8/26/2015 CrowdScreen: Algorithms for Filtering Data Using Humans Aditya
8/31/2015 VLDB Conference--No Lecture
9/2/2015 VLDB Conference--No Lecture Send ranked list of 5 papers by midnight September 1
9/7/2015 Holiday- Labor Day
9/9/2015 So Who Won: Dynamic Max Discovery with the Crowd Vipul First time for Class Review- Send it by midnight the day before; Student Presentations Start
9/14/2015 Crowdsourced Enumeration Queries Ruihan
9/16/2015 Human-Powered Sorts and Joins Aditya
9/21/2015 Turkit: Human Computation Algorithms on Mechanical Turk Alex Morales
9/23/2015 CrowdDB: Answering Queries Using Crowdsourcing Aditya
9/28/2015 Deco: Declarative Crowdsourcing Andrew Submit project proposal by midnight the day before. Proposals won't be graded, but are compulsory
9/30/2015 Potter’s Wheel: An Interactive Data Cleaning System Donald
10/5/2015 Wrangler: interactive visual specification of data transformation scripts Tifany
10/7/2015 Profiler: Integrated Statistical Analysis and Visualization for Data Quality Assessment ; Mid-term review for projects Yulun
10/12/2015 Resilient Distributed Datasets: A Fault-Tolerant Abstraction for In-Memory Cluster Computing; Map-Reduce basics Suhansanu
10/14/2015 Dremel: Interactive Analysis Of Web-Scale Datasets; Column Stores basics Alexander Zahdeh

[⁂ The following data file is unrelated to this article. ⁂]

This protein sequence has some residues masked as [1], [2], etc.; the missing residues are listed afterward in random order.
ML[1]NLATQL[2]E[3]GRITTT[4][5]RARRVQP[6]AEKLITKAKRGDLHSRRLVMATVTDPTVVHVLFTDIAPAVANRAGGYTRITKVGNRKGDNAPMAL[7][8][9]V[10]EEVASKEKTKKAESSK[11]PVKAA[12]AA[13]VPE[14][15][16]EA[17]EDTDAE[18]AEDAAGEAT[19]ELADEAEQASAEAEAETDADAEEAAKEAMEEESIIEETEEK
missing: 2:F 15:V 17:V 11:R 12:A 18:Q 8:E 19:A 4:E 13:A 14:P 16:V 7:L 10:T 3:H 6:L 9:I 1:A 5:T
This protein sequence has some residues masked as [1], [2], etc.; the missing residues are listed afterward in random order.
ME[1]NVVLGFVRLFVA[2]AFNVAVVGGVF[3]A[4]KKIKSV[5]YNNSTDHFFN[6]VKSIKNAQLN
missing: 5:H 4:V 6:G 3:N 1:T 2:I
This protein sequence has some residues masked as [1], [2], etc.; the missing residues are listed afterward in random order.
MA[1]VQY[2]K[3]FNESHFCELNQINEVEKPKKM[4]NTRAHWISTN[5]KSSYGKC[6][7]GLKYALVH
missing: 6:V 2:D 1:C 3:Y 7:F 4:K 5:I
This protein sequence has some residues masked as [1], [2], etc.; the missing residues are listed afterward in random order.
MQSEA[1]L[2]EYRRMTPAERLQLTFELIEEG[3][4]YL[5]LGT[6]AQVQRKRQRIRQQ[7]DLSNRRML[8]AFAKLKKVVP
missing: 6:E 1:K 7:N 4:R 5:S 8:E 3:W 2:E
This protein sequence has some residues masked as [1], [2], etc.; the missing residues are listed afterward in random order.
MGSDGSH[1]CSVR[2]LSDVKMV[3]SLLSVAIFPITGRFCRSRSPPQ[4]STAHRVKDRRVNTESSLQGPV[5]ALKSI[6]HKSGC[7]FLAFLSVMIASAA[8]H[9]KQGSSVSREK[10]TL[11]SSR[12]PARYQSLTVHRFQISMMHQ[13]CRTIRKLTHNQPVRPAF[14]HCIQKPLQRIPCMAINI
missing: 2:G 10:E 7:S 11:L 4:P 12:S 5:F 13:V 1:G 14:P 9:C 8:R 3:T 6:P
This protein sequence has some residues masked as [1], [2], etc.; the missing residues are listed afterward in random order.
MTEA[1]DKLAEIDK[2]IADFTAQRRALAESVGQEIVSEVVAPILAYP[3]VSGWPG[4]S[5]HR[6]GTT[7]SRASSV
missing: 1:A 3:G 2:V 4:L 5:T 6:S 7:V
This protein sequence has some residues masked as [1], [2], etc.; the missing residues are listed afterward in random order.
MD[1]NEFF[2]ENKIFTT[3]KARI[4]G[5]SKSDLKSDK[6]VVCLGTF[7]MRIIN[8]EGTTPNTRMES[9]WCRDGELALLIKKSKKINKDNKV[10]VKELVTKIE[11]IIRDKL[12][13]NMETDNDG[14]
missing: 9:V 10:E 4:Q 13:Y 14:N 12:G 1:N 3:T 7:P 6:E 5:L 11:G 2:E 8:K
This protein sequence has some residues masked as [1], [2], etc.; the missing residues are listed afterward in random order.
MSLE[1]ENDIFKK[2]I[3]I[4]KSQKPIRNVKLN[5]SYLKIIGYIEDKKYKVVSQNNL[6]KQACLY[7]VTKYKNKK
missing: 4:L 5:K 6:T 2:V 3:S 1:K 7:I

10/19/2015 Spark SQL: Relational Data Processing in Spark; Shark basics Doris
10/21/2015 BlinkDB: Queries with Bounded Errors and Bounded Response Times on Very Large Data Liqi
10/26/2015 Trust Me, I’m Partially Right: Incremental Visualization Lets Analysts Explore Large Datasets Faster Shengliang
10/28/2015 Polaris: A System for Query, Analysis, and Visualization of Multidimensional Relational Databases Aditya
11/2/2015 SeeDB: Automatically Recommending Query Visualizations Aditya
11/4/2015 GraphLab: A New Framework For Parallel Machine Learning Stephen
11/9/2015 MLbase: A Distributed Machine-learning System Henry
11/11/2015 MAD Skills: New Analysis Practices for Big Data Ritwika
11/16/2015 dbTouch: Analytics at your Fingertips Yishuo
11/18/2015 Gestural Query Specification Himel
12/30/2015 Making Database Systems Usable Aditya
12/2/2015 Google fusion tables: web-centered data management and collaboration Donald Cha Final Project Report Guidelines
12/7/2015 Project Presentations in class
Submit project report the same night by 11.59 PM

Tentative List of Papers

Theme 1: Dealing with Unstructured and Noisy Data

Crowd-Powered Systems

Crowd-Powered Algorithms

Data Cleaning Systems

Theme 2: Dealing with Huge Data

Scalable Data Processing Systems

Approximate Analytics

Scalable Visualizations

Theme 3: Dealing with Novice Analysts

Visual Analytics Systems

New Interfaces and Usability

Autocompletion and Query Refinement

Theme 4: Dealing with New Data Analytics Scenarios

Machine Learning and Graph Processing

Collaborative Query Processing

Implementation Project

As part of this course, you need to complete a semester-long project. See the instructor for ideas. Alternatively, you are free to look for ideas in your domain of expertise: for instance, if you work in computational journalism, building a new way to browse and manage large collections of textual archives could be a perfectly reasonable project. Either way, you must speak to the instructor to verify that the project is indeed "challenging" enough.